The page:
The COVID-19 pandemic has forced colleges and universities to rethink international recruitment in a way that no institution has ever done during SARS in 2002, Swine Flu in 2009, and Ebola Virus in 2014. None of the previous health crises has significantly impacted international student mobility the same way that COVID-19 has.
In the same manner that the students are now locked out of their study destinations, recruitment travels to source markets have also ground to a halt. Then came the surge in digital media spend beyond the education industry. The hunt is on for the best digital platforms and innovations that will deliver more efficiencies to international recruitment, and provide personalization that transcends borders.
WhatsApp, in October 2018, registered the world’s highest number of users, with around 200 million more users than Facebook Messenger1 and an estimated 2 billion users around theworld2 in March 2020. India is its biggest market with 340 million users, followed by Brazil at 99 million, the U.S. at 86.1 million, and Indonesia at 59.9 million users.3
According to Forrester Research,4 customers have shifted priorities from information to personalization. Responding to this need, universities have opened regional social media channels to reach their audiences. In China, WeChat is the most used social media platform with 79% of Chinese internet users reportedly using the platform in 2019. In a similar trend across messenger apps, WeChat usage is most common in the 18-35 age group.
Digital solutions have seen a massive adoption since the pandemic and chatbots have been rapidly deployed to support the work disruptions in customer service and sales centers around the world.
In the higher education space, artificial intelligence (AI) and chatbots have been helping colleges improve student retention rates by checking in with students to learn and discover personal issues that may affect persistence rates.
EdSights’s Wilhelm, a chatbot powered by AI, has helped Bethel University improve its retention rate by 4% in just a semester. Some of Wilhelm’s interventions at Bethel include:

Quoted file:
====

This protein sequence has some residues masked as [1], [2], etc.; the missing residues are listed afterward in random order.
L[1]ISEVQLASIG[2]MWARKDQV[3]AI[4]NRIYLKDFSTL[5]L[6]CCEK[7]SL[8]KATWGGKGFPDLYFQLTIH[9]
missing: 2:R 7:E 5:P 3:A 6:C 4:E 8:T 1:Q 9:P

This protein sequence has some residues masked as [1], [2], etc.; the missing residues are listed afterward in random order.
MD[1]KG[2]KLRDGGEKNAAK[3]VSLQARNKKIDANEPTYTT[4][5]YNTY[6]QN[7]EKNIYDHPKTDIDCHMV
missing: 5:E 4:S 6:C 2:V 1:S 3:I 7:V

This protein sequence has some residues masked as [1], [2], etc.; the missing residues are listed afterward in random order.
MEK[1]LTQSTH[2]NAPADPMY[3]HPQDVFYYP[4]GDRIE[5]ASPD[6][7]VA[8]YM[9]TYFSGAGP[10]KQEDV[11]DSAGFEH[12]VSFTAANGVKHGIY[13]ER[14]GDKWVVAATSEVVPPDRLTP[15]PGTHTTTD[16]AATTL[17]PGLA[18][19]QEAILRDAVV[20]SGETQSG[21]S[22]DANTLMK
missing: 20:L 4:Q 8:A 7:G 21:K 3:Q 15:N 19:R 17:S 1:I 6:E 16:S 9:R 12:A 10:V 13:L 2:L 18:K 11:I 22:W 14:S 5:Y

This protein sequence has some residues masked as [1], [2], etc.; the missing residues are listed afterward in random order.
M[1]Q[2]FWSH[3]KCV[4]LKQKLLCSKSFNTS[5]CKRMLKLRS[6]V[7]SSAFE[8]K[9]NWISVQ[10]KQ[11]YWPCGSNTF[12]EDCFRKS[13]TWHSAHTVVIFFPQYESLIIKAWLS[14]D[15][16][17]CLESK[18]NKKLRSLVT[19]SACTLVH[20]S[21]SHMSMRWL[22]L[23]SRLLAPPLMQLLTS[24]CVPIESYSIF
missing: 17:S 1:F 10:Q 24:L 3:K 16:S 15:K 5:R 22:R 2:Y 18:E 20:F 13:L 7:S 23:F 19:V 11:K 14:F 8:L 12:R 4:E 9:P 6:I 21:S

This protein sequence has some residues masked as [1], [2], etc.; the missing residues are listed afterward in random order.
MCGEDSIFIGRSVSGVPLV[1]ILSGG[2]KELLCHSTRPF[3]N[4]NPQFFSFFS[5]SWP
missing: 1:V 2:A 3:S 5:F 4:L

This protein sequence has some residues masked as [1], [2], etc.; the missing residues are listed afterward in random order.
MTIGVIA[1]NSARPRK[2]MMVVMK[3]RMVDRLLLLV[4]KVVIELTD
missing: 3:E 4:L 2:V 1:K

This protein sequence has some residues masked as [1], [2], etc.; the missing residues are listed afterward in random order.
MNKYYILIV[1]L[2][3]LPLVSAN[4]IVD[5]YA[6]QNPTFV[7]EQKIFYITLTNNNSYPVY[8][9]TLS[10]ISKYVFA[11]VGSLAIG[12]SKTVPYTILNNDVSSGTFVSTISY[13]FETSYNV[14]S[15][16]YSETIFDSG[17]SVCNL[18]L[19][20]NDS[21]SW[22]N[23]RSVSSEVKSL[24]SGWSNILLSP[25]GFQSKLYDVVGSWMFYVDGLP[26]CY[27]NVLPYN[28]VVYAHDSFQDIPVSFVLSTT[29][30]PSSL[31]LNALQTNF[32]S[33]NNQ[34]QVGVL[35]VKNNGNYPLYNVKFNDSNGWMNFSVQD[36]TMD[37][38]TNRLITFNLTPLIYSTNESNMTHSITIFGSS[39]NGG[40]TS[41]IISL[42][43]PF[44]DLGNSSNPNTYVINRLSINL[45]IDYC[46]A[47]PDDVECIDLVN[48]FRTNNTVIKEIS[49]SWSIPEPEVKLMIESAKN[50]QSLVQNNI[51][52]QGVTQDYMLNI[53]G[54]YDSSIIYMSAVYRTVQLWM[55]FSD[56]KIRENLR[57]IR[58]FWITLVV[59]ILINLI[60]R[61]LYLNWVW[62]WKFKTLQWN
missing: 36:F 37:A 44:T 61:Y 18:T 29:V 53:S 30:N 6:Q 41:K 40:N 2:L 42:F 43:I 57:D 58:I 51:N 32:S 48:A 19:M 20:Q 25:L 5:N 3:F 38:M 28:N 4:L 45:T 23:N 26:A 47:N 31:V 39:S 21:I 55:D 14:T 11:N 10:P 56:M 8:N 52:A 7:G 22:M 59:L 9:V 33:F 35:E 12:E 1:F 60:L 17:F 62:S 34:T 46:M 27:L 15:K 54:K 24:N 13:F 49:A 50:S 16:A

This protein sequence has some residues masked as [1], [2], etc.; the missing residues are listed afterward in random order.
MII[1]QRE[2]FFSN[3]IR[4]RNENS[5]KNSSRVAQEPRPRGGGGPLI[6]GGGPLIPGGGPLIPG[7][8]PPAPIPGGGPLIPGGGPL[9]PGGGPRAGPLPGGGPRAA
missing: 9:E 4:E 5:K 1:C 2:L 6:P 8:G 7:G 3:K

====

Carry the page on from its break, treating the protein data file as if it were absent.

· Identifying students who were worried about failing classes
· Locating students who admitted to not having a close group of friends on campus
· Finding homesick students5
EdSight co-CEO Carolina Recchi says, “The biggest challenge when it comes to retention is that it is not a homogenous problem; there is no one size fits all.”
With AI, colleges aim to provide personalized solutions that will improve as more data becomes available. Some colleges have even gone as far as naming their chatbots after their mascots to help elevate the experience.
Admithub, another company developing chatbots, crafts answers that are “fun but loving” as well as “informative and joyful”. These tailored responses can then be programmed by the colleges to reflect local knowledge and mimic their “voice”.6
Intead published a study that reports 57% of students find student ambassadors as the most helpful resource, while 47% say that their friends and families are the most helpful.7 The findings are based on a survey of international students from 40 universities in the U.S. and U.K., plus data drawn from actual peer-to-peer conversations.
Intead’s Digital Orientation and Unibuddy are two of the most common platforms in this arena. Unibuddy launched with just five universities in 2017 and now has an impressive roster of over 300 university partners in the U.S., Canada, Asia-Pacific, and Europe.
Unibuddy CEO and founder Diego Fanara himself experienced challenges as an international student from Switzerland. “Flying out to different institutions just wasn’t possible. I felt like there had to be a way to hear first-hand from a current student on what the university experience was really like”. From these challenges, Unibuddy was born.8
The British Columbia Law School used virtual reality (VR) in its lecture9 in 2014 and Iowa State University tapped VR to recruit talented athletes in 2017.10 VR is also used by platforms such as YouVisit to provide students with the opportunity to explore campus grounds and facilities of partner colleges and universities in the U.S.
According to ICEF, virtual reality campus tours gives students the ability to experience the college atmosphere from their home. Savannah College of Art and Design experienced a 26% jump in admissions 12 months after starting a program where accepted students have been able to explore the campus virtually through a Google Cardboard headset.
The international student marketplace is growing and recruitment approaches are continuously evolving, moving from traditional to digital. Digital student recruitment platforms are augmenting the limited resources that recruiters and admissions offices may have. Artificial intelligence is also one of the key features of these new digital recruitment platforms. It allows users of the platform to filter and recommend courses that meet the students’ eligibility and interest.
Scaling recruitment efforts has never been this convenient and the numerous choices make this arena an institution’s market. Not all platforms are made equal, however. Some platforms provide added services that yield better conversion and retention rates for institutions, while others do not. The trick is to know what to look for when you shop.